The Self Illusion

How the social brain creates identity

How to Excel on an Exam in One Easy Step

Legibility affects belief

It is that time of year again when thousands of young students up and down the country scribble their way through exam papers trying to regurgitate the contents of their minds into a meaningful answer. Then, as examiners, we are expected to decipher the hieroglyphics and spider writing looking for the train of thought, thrust of argument and body of evidence to prove that they know what they are talking about and more importantly, determine whether they have answered the question. If there is one simple thing that can improve your grades, then make your writing legible.

Most students think that grades depend on what you write in terms of answering the question and yes, this is true but the simple fact is that if an examiner cannot easily read what has been written, then it is very difficult to give a good grade – no matter how much the student knows about the answer. Aside from not understanding what a student is trying to say, few examiners have the luxury of time to spend working out what has been written which, of course, makes accessibility to the truth harder to find.

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Consider these two statements

Orsano is a volcano in Chile

Orsano is a volcano in Chile

I am going to assume two things. One, that you do not know whether Orsano is actually a volcano in Chile and second, the first statement is more legible than the second (this is, after all, dependent on how you are viewing this text). When shown statements that are more legible, individuals are more likely to believe those that can be more easily read than the same statement which is more difficult to decipher.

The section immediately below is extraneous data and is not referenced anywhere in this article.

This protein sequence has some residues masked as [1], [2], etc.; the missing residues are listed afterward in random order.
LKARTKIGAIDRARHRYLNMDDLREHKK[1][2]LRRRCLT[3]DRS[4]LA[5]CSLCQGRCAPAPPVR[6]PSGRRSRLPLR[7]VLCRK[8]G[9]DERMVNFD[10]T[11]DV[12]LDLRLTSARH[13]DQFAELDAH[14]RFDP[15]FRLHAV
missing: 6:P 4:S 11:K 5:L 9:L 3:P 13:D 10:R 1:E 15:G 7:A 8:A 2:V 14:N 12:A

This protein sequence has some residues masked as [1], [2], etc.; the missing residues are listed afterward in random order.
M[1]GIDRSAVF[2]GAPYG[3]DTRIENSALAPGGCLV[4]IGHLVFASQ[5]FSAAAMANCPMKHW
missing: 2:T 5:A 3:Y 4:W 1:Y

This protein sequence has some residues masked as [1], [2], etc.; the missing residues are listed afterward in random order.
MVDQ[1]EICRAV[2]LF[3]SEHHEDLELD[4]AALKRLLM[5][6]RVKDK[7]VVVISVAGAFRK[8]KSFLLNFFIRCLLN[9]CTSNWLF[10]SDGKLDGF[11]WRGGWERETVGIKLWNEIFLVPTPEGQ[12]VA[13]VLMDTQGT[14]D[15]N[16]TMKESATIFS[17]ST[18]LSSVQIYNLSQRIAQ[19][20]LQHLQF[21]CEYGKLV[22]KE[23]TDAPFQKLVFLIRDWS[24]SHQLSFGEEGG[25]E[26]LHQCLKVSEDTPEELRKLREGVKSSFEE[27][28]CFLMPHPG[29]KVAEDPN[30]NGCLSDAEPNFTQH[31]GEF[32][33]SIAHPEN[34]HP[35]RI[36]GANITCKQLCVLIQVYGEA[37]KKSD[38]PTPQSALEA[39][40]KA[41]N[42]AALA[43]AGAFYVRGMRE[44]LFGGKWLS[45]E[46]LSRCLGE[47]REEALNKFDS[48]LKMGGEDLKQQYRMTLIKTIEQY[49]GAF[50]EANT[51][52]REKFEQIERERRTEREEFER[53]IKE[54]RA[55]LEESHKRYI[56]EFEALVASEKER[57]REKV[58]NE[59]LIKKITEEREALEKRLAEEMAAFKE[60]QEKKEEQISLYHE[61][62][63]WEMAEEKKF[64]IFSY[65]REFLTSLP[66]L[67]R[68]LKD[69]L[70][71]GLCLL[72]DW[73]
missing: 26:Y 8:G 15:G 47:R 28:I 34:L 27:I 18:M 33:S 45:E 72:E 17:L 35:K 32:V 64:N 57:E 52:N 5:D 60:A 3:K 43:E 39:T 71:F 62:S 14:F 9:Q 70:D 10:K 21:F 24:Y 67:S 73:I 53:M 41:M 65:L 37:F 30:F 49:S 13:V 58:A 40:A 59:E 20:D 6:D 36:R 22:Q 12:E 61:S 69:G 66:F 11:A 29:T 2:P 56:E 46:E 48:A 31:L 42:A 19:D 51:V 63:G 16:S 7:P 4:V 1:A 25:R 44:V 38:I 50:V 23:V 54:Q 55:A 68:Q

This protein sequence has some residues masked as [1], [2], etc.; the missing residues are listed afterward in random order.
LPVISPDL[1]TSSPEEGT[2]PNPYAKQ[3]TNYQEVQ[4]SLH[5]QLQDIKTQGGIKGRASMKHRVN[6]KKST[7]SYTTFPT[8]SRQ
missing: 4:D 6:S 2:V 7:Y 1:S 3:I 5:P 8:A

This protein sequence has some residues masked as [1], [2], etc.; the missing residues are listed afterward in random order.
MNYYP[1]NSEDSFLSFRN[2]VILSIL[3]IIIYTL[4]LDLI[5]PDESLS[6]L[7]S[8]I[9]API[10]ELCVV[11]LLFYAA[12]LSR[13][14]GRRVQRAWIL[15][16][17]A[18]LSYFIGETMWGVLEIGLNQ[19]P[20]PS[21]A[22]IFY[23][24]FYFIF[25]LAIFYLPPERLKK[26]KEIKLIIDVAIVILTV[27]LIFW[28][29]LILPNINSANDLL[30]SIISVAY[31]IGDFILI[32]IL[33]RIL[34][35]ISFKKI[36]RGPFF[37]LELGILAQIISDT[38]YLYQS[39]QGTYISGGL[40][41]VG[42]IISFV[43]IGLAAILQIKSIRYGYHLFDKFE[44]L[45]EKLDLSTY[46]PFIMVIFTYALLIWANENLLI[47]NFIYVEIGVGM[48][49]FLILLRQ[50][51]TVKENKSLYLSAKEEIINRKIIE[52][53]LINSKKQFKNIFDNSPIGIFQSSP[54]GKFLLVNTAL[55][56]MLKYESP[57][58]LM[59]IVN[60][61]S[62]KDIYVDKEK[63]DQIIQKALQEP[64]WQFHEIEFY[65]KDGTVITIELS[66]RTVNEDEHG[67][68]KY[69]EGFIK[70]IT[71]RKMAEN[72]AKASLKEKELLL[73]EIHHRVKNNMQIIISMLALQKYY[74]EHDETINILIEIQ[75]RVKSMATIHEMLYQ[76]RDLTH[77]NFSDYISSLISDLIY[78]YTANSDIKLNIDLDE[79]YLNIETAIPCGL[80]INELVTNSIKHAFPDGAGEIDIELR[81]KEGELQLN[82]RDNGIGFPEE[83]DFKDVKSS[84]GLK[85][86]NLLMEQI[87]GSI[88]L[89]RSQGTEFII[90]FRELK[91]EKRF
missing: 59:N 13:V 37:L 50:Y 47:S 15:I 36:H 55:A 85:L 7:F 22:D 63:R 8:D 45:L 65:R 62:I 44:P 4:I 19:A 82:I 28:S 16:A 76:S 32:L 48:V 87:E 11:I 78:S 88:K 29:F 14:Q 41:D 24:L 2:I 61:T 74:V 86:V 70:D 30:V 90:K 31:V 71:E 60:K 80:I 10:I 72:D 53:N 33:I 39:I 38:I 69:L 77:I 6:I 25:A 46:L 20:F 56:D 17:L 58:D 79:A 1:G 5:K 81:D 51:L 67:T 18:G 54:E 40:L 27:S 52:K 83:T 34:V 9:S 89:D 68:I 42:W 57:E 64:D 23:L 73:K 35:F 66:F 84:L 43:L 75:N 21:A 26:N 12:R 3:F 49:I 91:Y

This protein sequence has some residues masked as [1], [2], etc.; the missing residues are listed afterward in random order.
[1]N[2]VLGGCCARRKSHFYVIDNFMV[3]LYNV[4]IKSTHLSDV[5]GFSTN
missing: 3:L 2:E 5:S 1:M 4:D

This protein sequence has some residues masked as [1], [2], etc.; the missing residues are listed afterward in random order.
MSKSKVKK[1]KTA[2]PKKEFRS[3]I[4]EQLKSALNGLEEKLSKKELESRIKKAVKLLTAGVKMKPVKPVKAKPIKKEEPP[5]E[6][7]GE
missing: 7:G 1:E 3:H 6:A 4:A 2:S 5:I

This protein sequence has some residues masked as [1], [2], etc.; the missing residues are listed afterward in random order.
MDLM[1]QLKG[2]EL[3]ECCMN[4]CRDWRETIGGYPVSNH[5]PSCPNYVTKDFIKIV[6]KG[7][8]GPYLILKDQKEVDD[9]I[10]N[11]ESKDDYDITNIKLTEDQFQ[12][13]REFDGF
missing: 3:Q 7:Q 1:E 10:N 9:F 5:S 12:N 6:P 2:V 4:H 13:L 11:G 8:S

Using these types of studies, Rolf Reber and colleagues have shown that fluency of reading affects the plausibility of statements. Maybe this explains that peculiar experience I often have when I see a piece I have written properly typeset and printed out compared to the scrawled long hand notes that I typically use when sketching out ideas for a book or an article. Of course, just like an exam, the content has to be accurate but I am sure that Reber's fluency finding has a more general implication for the way that ease of processing leads to greater accessibility. In fact, ease of processing affects all manner of judgments such as aesthetic beauty which is probably where the phrase "easier on the eye" stems from. The easier it is to process, the more you like something.

Speaking of which, by coincidence, the ebook version of my new book, "The Self Illusion" has just been launched. And if you believe that is a coincidence, then I guess you'll believe anything you read!

BTW Yes, Orsano is a volcano in Chile!

Bruce Hood, Ph.D., is the Chair in Developmental Psychology at the University of Bristol.

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